then allow new processing techniques to be employed and vital questions concerning the
changing responses of tree-growth to explored. The most efficient way to do this is to
involve several groups working in the Alps , (Thank you for sending the Thesis by
Giorgio Strumia which is certainly a very impressive piece of work) I would think Rupert
Wimmer's group and the Birmensdorf group would be ideal (Fritz Schweingruber has retired
but Jan Esper has joined them in his place - I can ask them to be involved but this
depends on what the group here think are the priorities and how much we see as the
overall budget and institutional allocations). I should say here that I think we would
require money for a single person who could , if it is agreed, work on aspects of
tree-ring processing and relationships with climate in association with the other
tree-ring groups, but also work with the climate and model data , especially with a view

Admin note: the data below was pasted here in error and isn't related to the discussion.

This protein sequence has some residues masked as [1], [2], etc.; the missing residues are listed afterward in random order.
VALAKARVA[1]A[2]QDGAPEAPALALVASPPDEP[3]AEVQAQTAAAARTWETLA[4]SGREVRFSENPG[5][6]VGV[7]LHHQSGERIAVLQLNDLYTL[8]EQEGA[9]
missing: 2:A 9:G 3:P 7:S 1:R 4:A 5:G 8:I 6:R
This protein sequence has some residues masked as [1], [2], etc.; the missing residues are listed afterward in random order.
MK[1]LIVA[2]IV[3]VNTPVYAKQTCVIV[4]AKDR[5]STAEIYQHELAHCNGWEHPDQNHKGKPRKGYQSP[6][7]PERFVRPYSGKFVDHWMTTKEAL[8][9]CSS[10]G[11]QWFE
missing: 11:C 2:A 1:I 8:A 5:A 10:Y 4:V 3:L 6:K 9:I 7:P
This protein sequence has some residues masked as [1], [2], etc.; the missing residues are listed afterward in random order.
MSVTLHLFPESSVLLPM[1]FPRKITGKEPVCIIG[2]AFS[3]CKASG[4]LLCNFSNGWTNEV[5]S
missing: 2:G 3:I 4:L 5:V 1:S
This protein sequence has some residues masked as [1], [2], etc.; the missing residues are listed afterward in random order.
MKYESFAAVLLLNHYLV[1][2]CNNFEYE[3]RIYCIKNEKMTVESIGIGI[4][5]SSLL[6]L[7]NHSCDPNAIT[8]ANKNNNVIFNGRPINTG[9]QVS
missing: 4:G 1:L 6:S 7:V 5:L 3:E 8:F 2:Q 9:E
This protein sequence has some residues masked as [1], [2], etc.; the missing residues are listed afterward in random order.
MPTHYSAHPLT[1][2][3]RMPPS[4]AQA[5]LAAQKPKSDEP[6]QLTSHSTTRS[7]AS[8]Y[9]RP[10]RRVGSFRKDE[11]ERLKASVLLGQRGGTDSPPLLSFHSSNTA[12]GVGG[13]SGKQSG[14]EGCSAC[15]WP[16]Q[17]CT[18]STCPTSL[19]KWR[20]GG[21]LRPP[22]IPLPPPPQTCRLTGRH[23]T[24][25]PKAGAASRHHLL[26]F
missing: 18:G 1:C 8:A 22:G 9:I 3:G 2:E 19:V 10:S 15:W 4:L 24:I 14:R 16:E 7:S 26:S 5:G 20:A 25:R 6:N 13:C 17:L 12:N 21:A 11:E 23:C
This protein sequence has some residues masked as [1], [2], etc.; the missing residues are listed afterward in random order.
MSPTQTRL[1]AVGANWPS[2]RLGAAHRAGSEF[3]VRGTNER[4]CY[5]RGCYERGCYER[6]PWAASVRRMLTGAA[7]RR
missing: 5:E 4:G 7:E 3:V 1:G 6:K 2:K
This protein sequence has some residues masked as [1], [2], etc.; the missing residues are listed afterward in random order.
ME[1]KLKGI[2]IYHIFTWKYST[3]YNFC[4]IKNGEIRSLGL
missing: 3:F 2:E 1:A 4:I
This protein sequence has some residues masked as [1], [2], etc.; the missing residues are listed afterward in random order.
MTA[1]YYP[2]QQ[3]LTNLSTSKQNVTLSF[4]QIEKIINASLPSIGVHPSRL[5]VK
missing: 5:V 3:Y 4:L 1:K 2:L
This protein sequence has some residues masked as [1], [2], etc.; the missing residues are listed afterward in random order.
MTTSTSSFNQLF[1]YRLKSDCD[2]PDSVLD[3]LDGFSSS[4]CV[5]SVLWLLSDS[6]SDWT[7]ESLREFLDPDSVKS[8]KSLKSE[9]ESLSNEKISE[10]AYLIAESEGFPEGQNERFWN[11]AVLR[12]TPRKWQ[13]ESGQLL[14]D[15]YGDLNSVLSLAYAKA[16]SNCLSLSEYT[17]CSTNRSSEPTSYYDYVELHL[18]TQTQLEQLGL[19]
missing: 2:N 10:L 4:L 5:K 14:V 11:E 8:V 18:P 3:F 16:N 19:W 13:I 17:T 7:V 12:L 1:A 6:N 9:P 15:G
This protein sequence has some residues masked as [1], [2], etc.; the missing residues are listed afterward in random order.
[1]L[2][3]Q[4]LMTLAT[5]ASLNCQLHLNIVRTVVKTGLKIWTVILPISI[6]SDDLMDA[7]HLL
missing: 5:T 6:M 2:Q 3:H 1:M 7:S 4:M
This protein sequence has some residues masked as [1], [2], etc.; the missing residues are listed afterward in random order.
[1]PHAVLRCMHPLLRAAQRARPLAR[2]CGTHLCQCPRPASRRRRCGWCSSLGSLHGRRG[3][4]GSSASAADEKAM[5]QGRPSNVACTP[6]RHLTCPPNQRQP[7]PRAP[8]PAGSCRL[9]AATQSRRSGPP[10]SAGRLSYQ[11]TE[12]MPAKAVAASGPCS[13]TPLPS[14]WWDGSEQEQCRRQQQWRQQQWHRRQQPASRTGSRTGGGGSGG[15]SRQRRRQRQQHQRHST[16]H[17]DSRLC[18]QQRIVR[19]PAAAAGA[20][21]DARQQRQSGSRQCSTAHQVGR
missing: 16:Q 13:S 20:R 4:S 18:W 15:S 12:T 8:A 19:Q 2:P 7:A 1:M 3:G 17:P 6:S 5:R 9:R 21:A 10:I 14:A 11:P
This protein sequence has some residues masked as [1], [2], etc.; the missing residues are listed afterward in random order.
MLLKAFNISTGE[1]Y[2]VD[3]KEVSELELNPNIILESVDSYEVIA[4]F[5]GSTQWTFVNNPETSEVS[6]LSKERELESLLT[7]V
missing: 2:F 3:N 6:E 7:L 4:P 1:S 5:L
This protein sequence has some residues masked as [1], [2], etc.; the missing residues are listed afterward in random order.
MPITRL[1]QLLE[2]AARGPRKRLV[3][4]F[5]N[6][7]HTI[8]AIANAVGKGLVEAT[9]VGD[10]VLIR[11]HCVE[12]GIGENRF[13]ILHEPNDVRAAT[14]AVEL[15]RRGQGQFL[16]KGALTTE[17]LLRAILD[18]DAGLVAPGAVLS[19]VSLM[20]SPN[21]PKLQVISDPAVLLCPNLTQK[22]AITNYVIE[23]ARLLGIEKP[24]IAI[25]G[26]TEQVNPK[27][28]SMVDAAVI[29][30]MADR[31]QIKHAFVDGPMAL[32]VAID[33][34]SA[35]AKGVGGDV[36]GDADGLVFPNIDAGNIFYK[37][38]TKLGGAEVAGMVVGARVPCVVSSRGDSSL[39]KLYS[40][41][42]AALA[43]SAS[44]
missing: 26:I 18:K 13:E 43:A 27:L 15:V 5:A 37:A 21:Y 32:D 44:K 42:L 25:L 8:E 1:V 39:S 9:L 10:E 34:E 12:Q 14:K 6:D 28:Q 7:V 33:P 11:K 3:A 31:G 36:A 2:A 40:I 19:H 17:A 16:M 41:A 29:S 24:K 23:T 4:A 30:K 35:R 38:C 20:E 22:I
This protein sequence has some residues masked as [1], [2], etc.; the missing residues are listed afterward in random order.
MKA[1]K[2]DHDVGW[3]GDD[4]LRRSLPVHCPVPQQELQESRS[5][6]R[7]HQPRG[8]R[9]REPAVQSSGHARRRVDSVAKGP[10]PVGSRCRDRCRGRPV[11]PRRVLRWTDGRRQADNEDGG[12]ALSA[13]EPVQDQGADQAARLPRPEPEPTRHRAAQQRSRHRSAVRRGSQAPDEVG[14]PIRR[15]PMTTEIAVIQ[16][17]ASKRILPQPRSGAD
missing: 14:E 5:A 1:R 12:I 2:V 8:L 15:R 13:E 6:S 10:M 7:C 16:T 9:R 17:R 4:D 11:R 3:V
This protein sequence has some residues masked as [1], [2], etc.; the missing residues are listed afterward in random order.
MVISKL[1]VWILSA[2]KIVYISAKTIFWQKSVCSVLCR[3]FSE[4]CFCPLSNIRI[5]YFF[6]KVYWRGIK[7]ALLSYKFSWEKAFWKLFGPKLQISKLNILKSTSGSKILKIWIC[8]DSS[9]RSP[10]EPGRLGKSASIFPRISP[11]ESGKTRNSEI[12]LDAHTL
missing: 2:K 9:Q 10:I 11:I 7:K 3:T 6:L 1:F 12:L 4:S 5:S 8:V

to exploring the statistical inter-relationships and dynamical associations between the
different climate data sets. There is also the French tree-ring group at Marseille?
Perhaps though not all need to partners - ALSO I am thinking of putting together a
European Tree-ring project (or suggesting it as part of a large European integrated
proxy study of Holocene variability) so if this happened there could be a link between
it (involving some of the groups mentioned) and this proposal. The Swiss might be
interested to produce selected site tree-ring density/updating which I think would be
very valuable and I will speak to them without commitment as you ask.
As for some of the climate analysis possibilities mentioned, I very much like the ideas
of detailed ,local climate comparisons with the larger CRU (and CRUder!) data. We are
very interested in the association between time dependence in the relationships between
circulation changes and changes in Temp. and Prec. Also changes in the nature of climate